It shouldn't be anybody's business but the man seeking the vasectomy. If a man doesn't want to have children, nobody should be able to force him to have them. If a doctor provides vasectomies, he should provide them without question to any man who requests one. It isn't any of the doctor's business if he's conferred with his wife or not, or how he may feel about the decision in the future, any more than it's a doctor's business if a woman has conferred with her husband about health procedures she wants.

These are all privacy issues, and the government isn't the only enemy of privacy. Individuals and institutions take an interest in other people's business too, especially religious institutions. There are always people trying to tell other people how to live their lives. Prohibition was based on the theory that some people knew what was right for everyone else.

What gives people the idea that they know what's good for the rest of us?

If a person doesn't have the right to make medical decisions about their own body, what rights do they have? Which part of a person's body does the government have an interest in? My opinion is that they hold no interest in any part of my body, and neither does the Pope, Focus on the Family, or the National Right to Life Committee.





I don't know what all the hubbub was about. I'm in complete agreement with everything you said here.





When the debate is lost, slander becomes the tool of the loser. Socrates
Guest
Posted: Saturday, July 27, 2013 7:39:24 AM

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Joined: 12/1/2006
Posts: 534,627
Whether he's married or not, I don't see why a man needs his SO's consent before having a vasectomy. The same as I don't think a woman needs her partner's consent for any other form of birth control. It should be between him and his doctor.

Personally, if the possibility of wanting children in the future had ever been discussed with my SO, I would want to be at least told afterwards, if not asked beforehand.
Guest
Posted: Saturday, July 27, 2013 8:57:51 AM

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Joined: 12/1/2006
Posts: 534,627
I agree, a man shouldn't need his wife's permission to have this procedure done.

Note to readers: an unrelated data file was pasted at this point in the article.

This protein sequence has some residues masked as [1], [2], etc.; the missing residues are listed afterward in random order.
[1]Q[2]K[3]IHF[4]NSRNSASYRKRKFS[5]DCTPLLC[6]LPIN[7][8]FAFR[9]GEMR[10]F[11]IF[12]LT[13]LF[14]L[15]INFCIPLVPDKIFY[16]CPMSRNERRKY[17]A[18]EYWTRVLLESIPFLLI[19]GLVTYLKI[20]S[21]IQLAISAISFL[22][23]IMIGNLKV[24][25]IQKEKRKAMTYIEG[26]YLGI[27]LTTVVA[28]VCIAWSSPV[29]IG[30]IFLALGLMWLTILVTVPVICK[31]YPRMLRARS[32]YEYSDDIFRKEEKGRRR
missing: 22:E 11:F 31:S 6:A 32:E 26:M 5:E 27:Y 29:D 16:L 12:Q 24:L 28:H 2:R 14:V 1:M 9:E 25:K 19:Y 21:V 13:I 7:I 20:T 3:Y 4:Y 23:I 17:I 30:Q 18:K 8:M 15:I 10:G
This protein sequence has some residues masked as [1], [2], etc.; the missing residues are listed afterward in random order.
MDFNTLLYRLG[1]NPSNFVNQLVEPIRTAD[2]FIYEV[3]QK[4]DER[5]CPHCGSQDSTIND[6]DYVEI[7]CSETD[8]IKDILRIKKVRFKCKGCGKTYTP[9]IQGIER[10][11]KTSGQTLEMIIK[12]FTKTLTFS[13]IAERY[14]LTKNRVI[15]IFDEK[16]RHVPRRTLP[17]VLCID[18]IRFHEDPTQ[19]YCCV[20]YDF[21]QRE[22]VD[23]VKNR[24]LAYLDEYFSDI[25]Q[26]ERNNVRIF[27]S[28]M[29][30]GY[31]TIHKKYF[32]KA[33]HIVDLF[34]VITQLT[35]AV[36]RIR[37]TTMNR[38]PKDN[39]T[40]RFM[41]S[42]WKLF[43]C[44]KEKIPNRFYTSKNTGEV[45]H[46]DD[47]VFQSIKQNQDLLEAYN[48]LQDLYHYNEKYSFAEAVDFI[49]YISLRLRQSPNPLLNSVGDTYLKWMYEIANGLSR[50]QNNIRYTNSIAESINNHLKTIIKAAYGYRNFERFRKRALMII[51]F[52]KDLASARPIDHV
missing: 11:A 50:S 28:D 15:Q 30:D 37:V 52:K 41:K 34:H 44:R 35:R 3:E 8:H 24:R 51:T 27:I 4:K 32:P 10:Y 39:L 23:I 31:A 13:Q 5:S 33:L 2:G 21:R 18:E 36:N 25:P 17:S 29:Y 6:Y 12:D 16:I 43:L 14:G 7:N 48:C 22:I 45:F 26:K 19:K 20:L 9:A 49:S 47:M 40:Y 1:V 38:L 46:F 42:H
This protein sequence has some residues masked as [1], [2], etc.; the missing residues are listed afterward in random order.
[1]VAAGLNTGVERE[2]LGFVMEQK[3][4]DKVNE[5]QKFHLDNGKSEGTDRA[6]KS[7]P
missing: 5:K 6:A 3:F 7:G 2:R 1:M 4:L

Having said that, if my husband had gone and got one without discussing it and telling me that was his wish, that's a whole new ball game. If I hadn't had my kids, I would have divorced him.

Imagine the situation where the wife wants a family and he doesn't. He goes off on a "fishing trip" and has the procedure done without telling her. How many years of heartache does she endure before the truth comes out?



Guest
Posted: Monday, July 29, 2013 3:13:36 AM

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Joined: 12/1/2006
Posts: 534,627
Not sure how I feel about it.

My family is a mixed one, so this may sound a little confusing. My dad had 4 children before getting with my mom, and my mom had one child before getting with my dad. After my mom had her second child, (my dad's first child with my mom), which is one of my older brothers, she got pregnant again but had a miscarriage, after the miscarriage she wanted to get a tubal ligation. But they needed my dad's approval to do it, my dad didn't approve so they didn't do the procedure. It was the same process after my mom's third child, after me and finally after my younger brother was born, my dad approved the tubal ligation. So they did the procedure.

It hurts a little knowing that my mom didn't want kids after having a miscarriage shortly after she had my older brother. So me, one of my older sisters and my little brother were accidents. They used condoms, but those don't always work.